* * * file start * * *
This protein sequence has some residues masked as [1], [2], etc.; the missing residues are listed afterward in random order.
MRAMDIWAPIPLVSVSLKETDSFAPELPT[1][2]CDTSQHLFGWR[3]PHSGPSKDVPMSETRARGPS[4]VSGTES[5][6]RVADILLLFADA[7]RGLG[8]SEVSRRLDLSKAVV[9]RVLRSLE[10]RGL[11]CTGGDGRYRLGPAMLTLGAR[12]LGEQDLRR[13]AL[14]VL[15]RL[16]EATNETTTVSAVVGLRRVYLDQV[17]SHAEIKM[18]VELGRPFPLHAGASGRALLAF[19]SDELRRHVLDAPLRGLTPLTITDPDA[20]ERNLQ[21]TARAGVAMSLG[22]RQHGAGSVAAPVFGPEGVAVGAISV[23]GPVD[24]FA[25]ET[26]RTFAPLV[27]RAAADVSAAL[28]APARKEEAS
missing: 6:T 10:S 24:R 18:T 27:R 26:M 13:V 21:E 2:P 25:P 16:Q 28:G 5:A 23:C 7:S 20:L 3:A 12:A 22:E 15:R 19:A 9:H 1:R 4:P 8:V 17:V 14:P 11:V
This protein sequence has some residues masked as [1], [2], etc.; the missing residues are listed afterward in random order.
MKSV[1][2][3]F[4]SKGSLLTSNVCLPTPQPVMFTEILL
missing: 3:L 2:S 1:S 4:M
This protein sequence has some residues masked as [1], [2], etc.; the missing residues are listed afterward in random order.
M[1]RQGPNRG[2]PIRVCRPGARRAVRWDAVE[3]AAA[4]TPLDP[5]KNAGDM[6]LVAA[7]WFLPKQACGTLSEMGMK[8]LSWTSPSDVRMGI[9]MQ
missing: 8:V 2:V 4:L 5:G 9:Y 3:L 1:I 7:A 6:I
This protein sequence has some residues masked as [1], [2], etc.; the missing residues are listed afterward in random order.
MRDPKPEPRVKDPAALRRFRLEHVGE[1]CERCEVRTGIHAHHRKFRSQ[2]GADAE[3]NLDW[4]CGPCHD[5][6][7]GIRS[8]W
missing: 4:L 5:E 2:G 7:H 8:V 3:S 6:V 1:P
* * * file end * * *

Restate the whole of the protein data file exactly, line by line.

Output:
This protein sequence has some residues masked as [1], [2], etc.; the missing residues are listed afterward in random order.
MRAMDIWAPIPLVSVSLKETDSFAPELPT[1][2]CDTSQHLFGWR[3]PHSGPSKDVPMSETRARGPS[4]VSGTES[5][6]RVADILLLFADA[7]RGLG[8]SEVSRRLDLSKAVV[9]RVLRSLE[10]RGL[11]CTGGDGRYRLGPAMLTLGAR[12]LGEQDLRR[13]AL[14]VL[15]RL[16]EATNETTTVSAVVGLRRVYLDQV[17]SHAEIKM[18]VELGRPFPLHAGASGRALLAF[19]SDELRRHVLDAPLRGLTPLTITDPDA[20]ERNLQ[21]TARAGVAMSLG[22]RQHGAGSVAAPVFGPEGVAVGAISV[23]GPVD[24]FA[25]ET[26]RTFAPLV[27]RAAADVSAAL[28]APARKEEAS
missing: 6:T 10:S 24:R 18:T 27:R 26:M 13:V 21:E 2:P 25:P 16:Q 28:G 5:A 23:C 7:S 20:L 3:A 12:A 22:E 15:R 19:A 9:H 1:R 4:P 8:V 17:V 14:P 11:V
This protein sequence has some residues masked as [1], [2], etc.; the missing residues are listed afterward in random order.
MKSV[1][2][3]F[4]SKGSLLTSNVCLPTPQPVMFTEILL
missing: 3:L 2:S 1:S 4:M
This protein sequence has some residues masked as [1], [2], etc.; the missing residues are listed afterward in random order.
M[1]RQGPNRG[2]PIRVCRPGARRAVRWDAVE[3]AAA[4]TPLDP[5]KNAGDM[6]LVAA[7]WFLPKQACGTLSEMGMK[8]LSWTSPSDVRMGI[9]MQ
missing: 8:V 2:V 4:L 5:G 9:Y 3:L 1:I 7:A 6:I
This protein sequence has some residues masked as [1], [2], etc.; the missing residues are listed afterward in random order.
MRDPKPEPRVKDPAALRRFRLEHVGE[1]CERCEVRTGIHAHHRKFRSQ[2]GADAE[3]NLDW[4]CGPCHD[5][6][7]GIRS[8]W
missing: 4:L 5:E 2:G 7:H 8:V 3:S 6:V 1:P